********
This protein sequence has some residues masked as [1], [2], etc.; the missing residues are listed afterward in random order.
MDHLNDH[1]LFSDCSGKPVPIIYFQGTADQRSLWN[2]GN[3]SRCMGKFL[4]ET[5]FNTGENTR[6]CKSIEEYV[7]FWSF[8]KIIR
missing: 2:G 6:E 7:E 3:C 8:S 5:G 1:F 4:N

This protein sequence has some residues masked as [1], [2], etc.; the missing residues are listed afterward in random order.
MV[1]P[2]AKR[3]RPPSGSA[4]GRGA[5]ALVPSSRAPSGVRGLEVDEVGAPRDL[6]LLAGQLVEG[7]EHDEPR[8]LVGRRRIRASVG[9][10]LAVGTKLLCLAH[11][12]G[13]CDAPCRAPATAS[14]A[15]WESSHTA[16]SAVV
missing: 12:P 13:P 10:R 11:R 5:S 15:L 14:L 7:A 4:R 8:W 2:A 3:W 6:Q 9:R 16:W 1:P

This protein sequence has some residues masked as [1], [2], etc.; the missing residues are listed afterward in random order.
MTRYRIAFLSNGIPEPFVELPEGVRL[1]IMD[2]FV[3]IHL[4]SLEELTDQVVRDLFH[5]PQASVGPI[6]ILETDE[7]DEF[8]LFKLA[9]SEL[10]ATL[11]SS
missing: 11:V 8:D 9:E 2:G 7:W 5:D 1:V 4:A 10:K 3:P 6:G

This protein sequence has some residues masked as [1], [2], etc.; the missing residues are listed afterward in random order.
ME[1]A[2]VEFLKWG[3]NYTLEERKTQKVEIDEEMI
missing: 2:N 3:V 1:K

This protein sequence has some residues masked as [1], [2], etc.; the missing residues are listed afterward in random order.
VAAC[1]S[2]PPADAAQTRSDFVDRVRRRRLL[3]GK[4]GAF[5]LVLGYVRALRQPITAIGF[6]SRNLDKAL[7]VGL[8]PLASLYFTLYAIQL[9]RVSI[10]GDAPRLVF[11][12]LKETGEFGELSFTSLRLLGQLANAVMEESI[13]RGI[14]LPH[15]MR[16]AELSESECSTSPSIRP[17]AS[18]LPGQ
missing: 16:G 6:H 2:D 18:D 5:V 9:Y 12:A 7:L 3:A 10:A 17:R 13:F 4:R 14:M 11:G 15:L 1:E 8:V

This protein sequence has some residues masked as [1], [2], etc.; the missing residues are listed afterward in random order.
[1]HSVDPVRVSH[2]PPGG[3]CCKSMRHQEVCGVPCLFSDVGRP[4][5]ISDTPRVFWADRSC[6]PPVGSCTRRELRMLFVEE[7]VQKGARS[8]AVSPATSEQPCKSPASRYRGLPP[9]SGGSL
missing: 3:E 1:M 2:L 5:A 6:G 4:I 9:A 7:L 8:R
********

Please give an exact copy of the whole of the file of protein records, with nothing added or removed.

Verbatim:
This protein sequence has some residues masked as [1], [2], etc.; the missing residues are listed afterward in random order.
MDHLNDH[1]LFSDCSGKPVPIIYFQGTADQRSLWN[2]GN[3]SRCMGKFL[4]ET[5]FNTGENTR[6]CKSIEEYV[7]FWSF[8]KIIR
missing: 2:G 6:E 7:E 3:C 8:S 5:G 1:F 4:N

This protein sequence has some residues masked as [1], [2], etc.; the missing residues are listed afterward in random order.
MV[1]P[2]AKR[3]RPPSGSA[4]GRGA[5]ALVPSSRAPSGVRGLEVDEVGAPRDL[6]LLAGQLVEG[7]EHDEPR[8]LVGRRRIRASVG[9][10]LAVGTKLLCLAH[11][12]G[13]CDAPCRAPATAS[14]A[15]WESSHTA[16]SAVV
missing: 12:P 13:P 10:R 11:R 5:S 15:L 14:L 7:A 4:R 8:W 2:A 3:W 6:Q 9:R 16:W 1:P

This protein sequence has some residues masked as [1], [2], etc.; the missing residues are listed afterward in random order.
MTRYRIAFLSNGIPEPFVELPEGVRL[1]IMD[2]FV[3]IHL[4]SLEELTDQVVRDLFH[5]PQASVGPI[6]ILETDE[7]DEF[8]LFKLA[9]SEL[10]ATL[11]SS
missing: 11:V 8:D 9:E 2:G 7:W 5:D 1:V 4:A 10:K 3:P 6:G

This protein sequence has some residues masked as [1], [2], etc.; the missing residues are listed afterward in random order.
ME[1]A[2]VEFLKWG[3]NYTLEERKTQKVEIDEEMI
missing: 2:N 3:V 1:K

This protein sequence has some residues masked as [1], [2], etc.; the missing residues are listed afterward in random order.
VAAC[1]S[2]PPADAAQTRSDFVDRVRRRRLL[3]GK[4]GAF[5]LVLGYVRALRQPITAIGF[6]SRNLDKAL[7]VGL[8]PLASLYFTLYAIQL[9]RVSI[10]GDAPRLVF[11][12]LKETGEFGELSFTSLRLLGQLANAVMEESI[13]RGI[14]LPH[15]MR[16]AELSESECSTSPSIRP[17]AS[18]LPGQ
missing: 16:G 6:H 2:D 18:D 5:V 9:Y 12:A 7:L 3:A 10:A 17:R 13:F 4:R 14:M 11:G 15:L 1:E 8:V

This protein sequence has some residues masked as [1], [2], etc.; the missing residues are listed afterward in random order.
[1]HSVDPVRVSH[2]PPGG[3]CCKSMRHQEVCGVPCLFSDVGRP[4][5]ISDTPRVFWADRSC[6]PPVGSCTRRELRMLFVEE[7]VQKGARS[8]AVSPATSEQPCKSPASRYRGLPP[9]SGGSL
missing: 3:E 1:M 2:L 5:A 6:G 4:I 9:A 7:L 8:R